What is breast cancer?
Breast cancer is the disease in which cells in the breast grow out-of-control, displacing normal breast cells. When breast cancer spreads to other parts of the body, it is called metastasized breast cancer. Breast cancer and its complications can affect nearly every part of the body. Although breast cancer predominantly occurs in women, it can also affect men.
What are the four types of breast cancer?
Breast cancer may be called lobular carcinoma if it begins in glands that make milk, or ductal carcinoma if it begins in the ducts that carry milk to the nipple. The cancer may grow and invade other areas around the breast, such as skin or chest wall.
Different types of breast cancer grow and spread at different rates. Both types of breast cancer may be invasive or non-invasive.
- Ductal carcinoma in situ (DCIS): DCIS is a noninvasive condition. With DCIS, the cancer cells are confined to the ducts in the breast and have not invaded the surrounding breast tissue.
- Lobular carcinoma in situ (LCIS): LCIS is cancer that grows in the milk-producing glands of the breast. Like DCIS, the cancer cells do not invade the surrounding tissue.
- Invasive ductal carcinoma (IDC): It is the most common type of breast cancer. This type of breast cancer begins in the milk ducts and then invades nearby tissue in the breast. Once the breast cancer has spread to the tissue outside milk ducts, it can spread to other nearby organs and tissue.
- Invasive lobular carcinoma first develops in lobules of the breast (milk glands) and then invades nearby tissues.
Apart from above four types, below are few less-common types of breast cancer:
- Paget disease of the nipple: This type of breast cancer begins in the ducts of the nipple, but as it grows, it begins to affect the skin and area of the nipple.
- Phyllodes tumor: This very rare type of breast cancer grows in the connective tissue of the breast. Most of these tumors are benign, but some are cancerous.
- Angiosarcoma: This cancer that grows on the blood and lymph vessels in the breast.
What are the common warning signs and symptoms of breast cancer?
- Lump in the breast or armpit discovered during bathing may be the first symptom of breast cancer
- Changes to the nipple and the surrounding area like nipple retraction and inverted nipple.
- Bloody discharge from nipple: If an individual notices blood stains on the bra, and if the secretions are unusual, they may need urgent medical attention.
- Change in color and/or thickening of skin on the breast, dimpling or thickening of breast skin that resembles an orange rind is a warning sign of breast cancer. If the breast skin changes color, typically to a pink or reddish hue that covers more than half the breast, that may also be a warning sign.
- A non-healing sore anywhere on the breast, including the nipple: A red, scaly, flaky nipple, and any persistent skin change, including blood or fluid from the nipple with non-healing sore, may be a warning sign of breast cancer.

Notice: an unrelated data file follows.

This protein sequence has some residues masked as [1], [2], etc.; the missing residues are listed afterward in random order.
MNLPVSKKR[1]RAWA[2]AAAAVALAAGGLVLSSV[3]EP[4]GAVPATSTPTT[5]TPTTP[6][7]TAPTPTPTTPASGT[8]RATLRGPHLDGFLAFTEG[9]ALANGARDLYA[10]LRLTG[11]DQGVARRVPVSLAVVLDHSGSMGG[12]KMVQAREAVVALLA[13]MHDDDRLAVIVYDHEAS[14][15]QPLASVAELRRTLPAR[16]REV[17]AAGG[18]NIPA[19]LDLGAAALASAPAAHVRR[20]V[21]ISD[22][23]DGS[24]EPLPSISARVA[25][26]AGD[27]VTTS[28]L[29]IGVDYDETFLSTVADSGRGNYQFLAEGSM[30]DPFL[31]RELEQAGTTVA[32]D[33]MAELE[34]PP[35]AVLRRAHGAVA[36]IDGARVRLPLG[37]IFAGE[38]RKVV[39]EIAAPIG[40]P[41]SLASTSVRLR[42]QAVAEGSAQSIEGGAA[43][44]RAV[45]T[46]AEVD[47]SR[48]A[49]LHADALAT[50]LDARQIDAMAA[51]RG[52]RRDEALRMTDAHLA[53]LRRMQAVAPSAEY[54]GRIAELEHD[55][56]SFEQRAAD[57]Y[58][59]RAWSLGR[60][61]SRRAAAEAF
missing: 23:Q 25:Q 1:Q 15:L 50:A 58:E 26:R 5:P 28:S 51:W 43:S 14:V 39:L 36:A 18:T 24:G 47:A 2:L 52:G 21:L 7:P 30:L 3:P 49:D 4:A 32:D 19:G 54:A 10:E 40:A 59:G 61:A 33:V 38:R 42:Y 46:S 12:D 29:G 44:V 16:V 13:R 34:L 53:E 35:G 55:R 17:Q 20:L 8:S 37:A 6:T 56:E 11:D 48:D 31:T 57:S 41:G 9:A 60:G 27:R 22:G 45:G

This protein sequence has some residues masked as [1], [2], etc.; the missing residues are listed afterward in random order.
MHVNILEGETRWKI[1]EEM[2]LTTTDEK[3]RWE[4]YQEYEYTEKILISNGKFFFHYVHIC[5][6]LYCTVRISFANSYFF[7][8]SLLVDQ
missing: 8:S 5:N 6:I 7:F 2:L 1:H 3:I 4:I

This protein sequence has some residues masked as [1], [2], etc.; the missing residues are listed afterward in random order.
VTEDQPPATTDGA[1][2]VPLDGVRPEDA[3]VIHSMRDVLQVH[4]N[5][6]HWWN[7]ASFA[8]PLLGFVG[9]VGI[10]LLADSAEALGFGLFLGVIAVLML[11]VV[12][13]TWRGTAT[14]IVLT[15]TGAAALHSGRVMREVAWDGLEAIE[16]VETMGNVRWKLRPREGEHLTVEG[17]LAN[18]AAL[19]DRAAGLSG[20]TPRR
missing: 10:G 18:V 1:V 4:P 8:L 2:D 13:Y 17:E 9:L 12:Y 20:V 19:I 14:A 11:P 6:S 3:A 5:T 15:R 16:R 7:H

- Increased warmth in the breast
- Pain, itching or tenderness in the breast
What are the treatment options for breast cancer?
Below are some common treatment options to combat breast cancer:
- Lumpectomy is when the doctor removes the tumor while leaving the breast intact.
- Mastectomy is when the doctor surgically removes all the breast tissue including the tumor and connecting tissue and the lymph nodes.
- Chemotherapy is the most common cancer treatment, and it involves the use of anticancer drugs. These drugs interfere with the ability of the cells to reproduce.
- Radiation uses X-rays to treat cancer directly.
- Hormone and targeted therapy can be used when either genes or hormones play a part in the growth of cancer cells. The therapy targets a specific protein on the tumor cells.
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Bone Marrow Transplantation for Breast CancerBone marrow transplantation may be performed after a woman undergoes high-dose chemotherapy for breast cancer. High-dose chemotherapy kills blood cells as well as cancer cells. Bone marrow transplantation involves harvesting stem cells from the bone marrow and infusing them back into the patient to stimulate the growth of new blood cells. The patient must remain isolated until the new bone marrow begins to grow.
Breast cancer is an invasive tumor that develops in the mammary gland. Breast cancer is detected via mammograms, breast self-examination (BSE), biopsy, and specialized testing on breast cancer tissue. Treatment of breast cancer may involve surgery, radiation, hormone therapy, chemotherapy, and targeted therapy. Breast cancer risk may be lowered by managing controllable risk factors.
What you should know about breast cancer
- Breast cancer is the most common cancer among American women.
- One in every eight women in the United States develops breast cancer.
- There are many types of breast cancer that differ in their capability of spreading (metastasize) to other body tissues.
- The causes of breast cancer are unknown, although medical professionals have identified a number of risk factors.
- There are many different types of breast cancer.
- Breast cancer symptoms and signs include
- a lump in the breast or armpit,
- bloody nipple discharge,
- inverted nipple,
- orange-peel texture or dimpling of the breast's skin (peau d'orange),
- breast pain or sore nipple,
- swollen lymph nodes in the neck or armpit, and
- a change in the size or shape of the breast or nipple.
- Breast cancer can also be symptom free, which makes following national screening recommendations an important practice.
- Breast cancer is diagnosed during a physical exam, by a self-exam of the breasts, mammography, ultrasound testing, and biopsy.
- Treatment of breast cancer depends on the type of cancer and its stage (0-IV) and may involve surgery, radiation, or chemotherapy.
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